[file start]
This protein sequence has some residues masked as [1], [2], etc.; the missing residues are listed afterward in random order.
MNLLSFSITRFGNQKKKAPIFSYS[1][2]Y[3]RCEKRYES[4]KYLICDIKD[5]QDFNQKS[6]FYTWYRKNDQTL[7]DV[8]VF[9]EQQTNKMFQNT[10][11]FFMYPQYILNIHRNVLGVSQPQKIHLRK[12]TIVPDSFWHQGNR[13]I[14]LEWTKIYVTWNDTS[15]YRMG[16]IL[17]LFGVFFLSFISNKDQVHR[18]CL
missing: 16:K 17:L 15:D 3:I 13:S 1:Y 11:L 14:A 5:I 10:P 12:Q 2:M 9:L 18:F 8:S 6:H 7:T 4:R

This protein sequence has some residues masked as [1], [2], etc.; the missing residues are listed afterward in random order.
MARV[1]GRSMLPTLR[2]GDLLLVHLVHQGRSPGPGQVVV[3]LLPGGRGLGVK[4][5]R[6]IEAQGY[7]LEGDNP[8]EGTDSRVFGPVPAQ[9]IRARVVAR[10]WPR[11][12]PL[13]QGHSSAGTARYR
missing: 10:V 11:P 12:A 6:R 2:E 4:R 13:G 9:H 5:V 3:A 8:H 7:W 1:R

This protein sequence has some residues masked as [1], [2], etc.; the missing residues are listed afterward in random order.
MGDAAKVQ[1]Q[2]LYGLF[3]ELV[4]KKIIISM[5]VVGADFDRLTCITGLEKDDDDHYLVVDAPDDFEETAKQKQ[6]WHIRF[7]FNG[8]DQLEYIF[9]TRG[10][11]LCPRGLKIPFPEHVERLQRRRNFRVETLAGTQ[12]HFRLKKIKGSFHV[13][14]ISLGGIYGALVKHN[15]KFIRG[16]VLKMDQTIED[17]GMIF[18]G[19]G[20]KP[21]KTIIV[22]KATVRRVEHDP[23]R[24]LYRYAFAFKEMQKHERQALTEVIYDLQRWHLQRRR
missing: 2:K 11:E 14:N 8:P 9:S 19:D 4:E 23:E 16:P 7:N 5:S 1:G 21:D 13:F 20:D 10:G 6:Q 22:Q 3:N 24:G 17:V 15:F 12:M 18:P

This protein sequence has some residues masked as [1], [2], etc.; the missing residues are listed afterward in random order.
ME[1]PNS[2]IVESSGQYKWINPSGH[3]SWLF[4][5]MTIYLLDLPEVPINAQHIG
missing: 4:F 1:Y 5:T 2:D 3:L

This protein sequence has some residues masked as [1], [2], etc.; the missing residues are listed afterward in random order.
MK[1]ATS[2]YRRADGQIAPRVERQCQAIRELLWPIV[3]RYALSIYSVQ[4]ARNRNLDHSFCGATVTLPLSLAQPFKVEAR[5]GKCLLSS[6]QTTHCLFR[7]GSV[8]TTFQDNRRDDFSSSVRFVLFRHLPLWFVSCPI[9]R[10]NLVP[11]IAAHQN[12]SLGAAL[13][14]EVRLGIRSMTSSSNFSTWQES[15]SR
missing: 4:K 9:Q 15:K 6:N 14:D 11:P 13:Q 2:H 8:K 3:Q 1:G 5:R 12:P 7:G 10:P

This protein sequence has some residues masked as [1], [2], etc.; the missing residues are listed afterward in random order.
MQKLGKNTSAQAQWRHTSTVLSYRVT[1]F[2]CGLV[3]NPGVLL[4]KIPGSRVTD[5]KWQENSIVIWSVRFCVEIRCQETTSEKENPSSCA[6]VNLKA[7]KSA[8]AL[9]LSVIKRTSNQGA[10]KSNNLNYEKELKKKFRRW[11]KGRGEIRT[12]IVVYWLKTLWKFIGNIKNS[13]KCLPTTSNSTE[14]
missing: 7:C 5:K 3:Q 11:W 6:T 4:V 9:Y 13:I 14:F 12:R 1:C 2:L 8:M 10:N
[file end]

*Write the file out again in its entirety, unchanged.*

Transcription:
This protein sequence has some residues masked as [1], [2], etc.; the missing residues are listed afterward in random order.
MNLLSFSITRFGNQKKKAPIFSYS[1][2]Y[3]RCEKRYES[4]KYLICDIKD[5]QDFNQKS[6]FYTWYRKNDQTL[7]DV[8]VF[9]EQQTNKMFQNT[10][11]FFMYPQYILNIHRNVLGVSQPQKIHLRK[12]TIVPDSFWHQGNR[13]I[14]LEWTKIYVTWNDTS[15]YRMG[16]IL[17]LFGVFFLSFISNKDQVHR[18]CL
missing: 16:K 17:L 15:D 3:I 13:S 1:Y 11:L 14:A 5:I 10:P 12:Q 2:M 9:L 18:F 8:S 6:H 7:T 4:R

This protein sequence has some residues masked as [1], [2], etc.; the missing residues are listed afterward in random order.
MARV[1]GRSMLPTLR[2]GDLLLVHLVHQGRSPGPGQVVV[3]LLPGGRGLGVK[4][5]R[6]IEAQGY[7]LEGDNP[8]EGTDSRVFGPVPAQ[9]IRARVVAR[10]WPR[11][12]PL[13]QGHSSAGTARYR
missing: 10:V 11:P 12:A 6:R 2:E 4:R 13:G 9:H 5:V 3:A 8:H 7:W 1:R

This protein sequence has some residues masked as [1], [2], etc.; the missing residues are listed afterward in random order.
MGDAAKVQ[1]Q[2]LYGLF[3]ELV[4]KKIIISM[5]VVGADFDRLTCITGLEKDDDDHYLVVDAPDDFEETAKQKQ[6]WHIRF[7]FNG[8]DQLEYIF[9]TRG[10][11]LCPRGLKIPFPEHVERLQRRRNFRVETLAGTQ[12]HFRLKKIKGSFHV[13][14]ISLGGIYGALVKHN[15]KFIRG[16]VLKMDQTIED[17]GMIF[18]G[19]G[20]KP[21]KTIIV[22]KATVRRVEHDP[23]R[24]LYRYAFAFKEMQKHERQALTEVIYDLQRWHLQRRR
missing: 2:K 11:E 14:N 8:P 9:S 19:D 4:E 23:E 16:P 7:N 5:S 1:G 21:D 13:F 20:D 10:G 6:Q 22:Q 3:N 24:G 17:V 15:F 12:M 18:P

This protein sequence has some residues masked as [1], [2], etc.; the missing residues are listed afterward in random order.
ME[1]PNS[2]IVESSGQYKWINPSGH[3]SWLF[4][5]MTIYLLDLPEVPINAQHIG
missing: 4:F 1:Y 5:T 2:D 3:L

This protein sequence has some residues masked as [1], [2], etc.; the missing residues are listed afterward in random order.
MK[1]ATS[2]YRRADGQIAPRVERQCQAIRELLWPIV[3]RYALSIYSVQ[4]ARNRNLDHSFCGATVTLPLSLAQPFKVEAR[5]GKCLLSS[6]QTTHCLFR[7]GSV[8]TTFQDNRRDDFSSSVRFVLFRHLPLWFVSCPI[9]R[10]NLVP[11]IAAHQN[12]SLGAAL[13][14]EVRLGIRSMTSSSNFSTWQES[15]SR
missing: 4:K 9:Q 15:K 6:N 14:D 11:P 13:Q 2:H 8:K 3:Q 1:G 5:R 12:P 7:G 10:P

This protein sequence has some residues masked as [1], [2], etc.; the missing residues are listed afterward in random order.
MQKLGKNTSAQAQWRHTSTVLSYRVT[1]F[2]CGLV[3]NPGVLL[4]KIPGSRVTD[5]KWQENSIVIWSVRFCVEIRCQETTSEKENPSSCA[6]VNLKA[7]KSA[8]AL[9]LSVIKRTSNQGA[10]KSNNLNYEKELKKKFRRW[11]KGRGEIRT[12]IVVYWLKTLWKFIGNIKNS[13]KCLPTTSNSTE[14]
missing: 7:C 5:K 3:Q 11:W 6:T 4:V 9:Y 13:I 14:F 12:R 1:C 2:L 8:M 10:N